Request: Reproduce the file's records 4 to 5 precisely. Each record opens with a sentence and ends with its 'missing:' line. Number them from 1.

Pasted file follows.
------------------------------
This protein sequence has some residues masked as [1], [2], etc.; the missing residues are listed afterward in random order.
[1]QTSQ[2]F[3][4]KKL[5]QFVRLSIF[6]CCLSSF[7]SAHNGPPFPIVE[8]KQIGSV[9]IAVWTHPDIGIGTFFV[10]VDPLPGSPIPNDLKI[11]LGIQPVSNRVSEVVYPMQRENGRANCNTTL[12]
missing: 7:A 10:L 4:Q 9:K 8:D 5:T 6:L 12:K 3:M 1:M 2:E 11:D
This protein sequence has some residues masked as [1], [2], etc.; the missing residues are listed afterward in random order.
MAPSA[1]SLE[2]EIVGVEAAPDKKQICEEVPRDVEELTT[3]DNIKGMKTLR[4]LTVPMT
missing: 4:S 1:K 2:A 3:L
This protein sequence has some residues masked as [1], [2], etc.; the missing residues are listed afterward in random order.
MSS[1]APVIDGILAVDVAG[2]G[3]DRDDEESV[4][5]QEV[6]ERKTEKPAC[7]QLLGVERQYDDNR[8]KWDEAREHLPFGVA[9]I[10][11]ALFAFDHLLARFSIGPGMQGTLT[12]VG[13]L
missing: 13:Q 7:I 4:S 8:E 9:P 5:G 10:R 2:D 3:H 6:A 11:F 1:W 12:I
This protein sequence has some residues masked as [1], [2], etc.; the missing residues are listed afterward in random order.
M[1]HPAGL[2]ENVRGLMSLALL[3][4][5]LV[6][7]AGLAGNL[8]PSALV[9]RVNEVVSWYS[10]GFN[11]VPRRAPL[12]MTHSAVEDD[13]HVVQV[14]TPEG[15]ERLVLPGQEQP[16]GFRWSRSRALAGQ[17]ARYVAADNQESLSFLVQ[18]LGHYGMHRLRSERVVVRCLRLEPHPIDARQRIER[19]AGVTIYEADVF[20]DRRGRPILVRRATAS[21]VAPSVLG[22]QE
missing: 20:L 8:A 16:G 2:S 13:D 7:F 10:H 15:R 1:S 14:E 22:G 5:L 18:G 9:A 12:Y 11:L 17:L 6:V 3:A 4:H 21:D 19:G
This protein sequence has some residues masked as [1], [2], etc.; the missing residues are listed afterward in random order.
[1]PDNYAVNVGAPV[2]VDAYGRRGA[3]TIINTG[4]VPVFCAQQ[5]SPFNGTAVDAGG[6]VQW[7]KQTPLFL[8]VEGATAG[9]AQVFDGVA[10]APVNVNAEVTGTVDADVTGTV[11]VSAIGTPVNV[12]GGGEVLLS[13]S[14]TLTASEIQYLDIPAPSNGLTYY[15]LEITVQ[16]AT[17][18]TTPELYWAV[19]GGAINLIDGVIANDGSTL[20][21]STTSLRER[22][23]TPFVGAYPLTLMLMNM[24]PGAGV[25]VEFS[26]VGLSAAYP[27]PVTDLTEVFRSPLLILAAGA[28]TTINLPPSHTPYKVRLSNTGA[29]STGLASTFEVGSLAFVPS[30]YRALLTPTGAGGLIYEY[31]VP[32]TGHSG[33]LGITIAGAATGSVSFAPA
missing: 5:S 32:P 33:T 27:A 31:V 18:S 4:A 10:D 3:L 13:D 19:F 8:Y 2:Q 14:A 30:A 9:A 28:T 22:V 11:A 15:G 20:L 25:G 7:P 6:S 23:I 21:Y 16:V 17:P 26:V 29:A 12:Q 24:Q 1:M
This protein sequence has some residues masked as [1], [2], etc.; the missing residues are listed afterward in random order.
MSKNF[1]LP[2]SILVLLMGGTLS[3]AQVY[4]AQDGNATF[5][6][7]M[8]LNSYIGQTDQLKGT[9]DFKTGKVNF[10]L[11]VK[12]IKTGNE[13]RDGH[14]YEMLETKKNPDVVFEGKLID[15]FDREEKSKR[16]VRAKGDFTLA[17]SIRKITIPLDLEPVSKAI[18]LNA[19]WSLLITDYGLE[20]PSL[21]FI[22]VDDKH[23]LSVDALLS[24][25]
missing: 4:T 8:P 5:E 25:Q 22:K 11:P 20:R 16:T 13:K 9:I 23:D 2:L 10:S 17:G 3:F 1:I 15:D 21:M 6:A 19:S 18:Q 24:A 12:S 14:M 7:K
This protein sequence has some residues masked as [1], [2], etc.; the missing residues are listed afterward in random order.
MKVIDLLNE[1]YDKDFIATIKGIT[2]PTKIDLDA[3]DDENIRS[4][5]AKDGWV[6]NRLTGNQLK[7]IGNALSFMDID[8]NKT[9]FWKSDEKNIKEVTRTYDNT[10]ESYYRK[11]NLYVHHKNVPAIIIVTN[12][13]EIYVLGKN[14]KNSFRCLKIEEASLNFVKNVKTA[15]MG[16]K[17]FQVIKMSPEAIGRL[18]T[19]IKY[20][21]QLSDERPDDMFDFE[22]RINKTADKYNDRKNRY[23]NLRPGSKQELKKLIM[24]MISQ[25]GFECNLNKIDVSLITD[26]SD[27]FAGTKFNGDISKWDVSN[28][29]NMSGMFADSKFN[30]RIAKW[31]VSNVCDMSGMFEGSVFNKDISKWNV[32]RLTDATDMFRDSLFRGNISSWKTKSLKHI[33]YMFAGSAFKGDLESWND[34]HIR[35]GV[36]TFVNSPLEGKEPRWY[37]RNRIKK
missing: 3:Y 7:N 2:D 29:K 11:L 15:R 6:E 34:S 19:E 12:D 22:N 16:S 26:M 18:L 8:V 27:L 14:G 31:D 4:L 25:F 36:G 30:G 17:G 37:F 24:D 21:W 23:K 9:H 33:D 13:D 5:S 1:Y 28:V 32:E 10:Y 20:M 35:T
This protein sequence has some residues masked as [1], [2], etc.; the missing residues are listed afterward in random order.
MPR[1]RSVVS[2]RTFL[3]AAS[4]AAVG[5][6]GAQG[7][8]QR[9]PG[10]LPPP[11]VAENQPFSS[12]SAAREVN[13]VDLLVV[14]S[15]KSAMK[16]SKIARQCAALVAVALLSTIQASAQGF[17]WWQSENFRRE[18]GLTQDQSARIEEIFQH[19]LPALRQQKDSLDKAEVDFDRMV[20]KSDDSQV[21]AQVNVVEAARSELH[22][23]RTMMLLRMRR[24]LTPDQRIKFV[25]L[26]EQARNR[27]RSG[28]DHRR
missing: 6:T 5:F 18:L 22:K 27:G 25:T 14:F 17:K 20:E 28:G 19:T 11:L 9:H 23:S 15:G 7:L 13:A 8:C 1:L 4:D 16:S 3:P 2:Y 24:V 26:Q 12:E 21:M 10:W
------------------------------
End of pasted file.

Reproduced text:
This protein sequence has some residues masked as [1], [2], etc.; the missing residues are listed afterward in random order.
M[1]HPAGL[2]ENVRGLMSLALL[3][4][5]LV[6][7]AGLAGNL[8]PSALV[9]RVNEVVSWYS[10]GFN[11]VPRRAPL[12]MTHSAVEDD[13]HVVQV[14]TPEG[15]ERLVLPGQEQP[16]GFRWSRSRALAGQ[17]ARYVAADNQESLSFLVQ[18]LGHYGMHRLRSERVVVRCLRLEPHPIDARQRIER[19]AGVTIYEADVF[20]DRRGRPILVRRATAS[21]VAPSVLG[22]QE
missing: 20:L 8:A 16:G 2:S 13:D 7:F 10:H 15:R 1:S 14:E 22:G 5:L 18:G 9:A 12:Y 11:L 17:L 6:V 3:A 4:H 21:D 19:G
This protein sequence has some residues masked as [1], [2], etc.; the missing residues are listed afterward in random order.
[1]PDNYAVNVGAPV[2]VDAYGRRGA[3]TIINTG[4]VPVFCAQQ[5]SPFNGTAVDAGG[6]VQW[7]KQTPLFL[8]VEGATAG[9]AQVFDGVA[10]APVNVNAEVTGTVDADVTGTV[11]VSAIGTPVNV[12]GGGEVLLS[13]S[14]TLTASEIQYLDIPAPSNGLTYY[15]LEITVQ[16]AT[17][18]TTPELYWAV[19]GGAINLIDGVIANDGSTL[20][21]STTSLRER[22][23]TPFVGAYPLTLMLMNM[24]PGAGV[25]VEFS[26]VGLSAAYP[27]PVTDLTEVFRSPLLILAAGA[28]TTINLPPSHTPYKVRLSNTGA[29]STGLASTFEVGSLAFVPS[30]YRALLTPTGAGGLIYEY[31]VP[32]TGHSG[33]LGITIAGAATGSVSFAPA
missing: 5:S 32:P 33:T 27:A 31:V 18:S 4:A 10:D 3:L 13:D 19:F 8:Y 2:Q 14:A 30:A 9:A 28:T 22:V 11:A 15:G 20:L 25:G 7:P 6:S 23:I 21:Y 16:V 17:P 26:V 29:A 12:Q 24:Q 1:M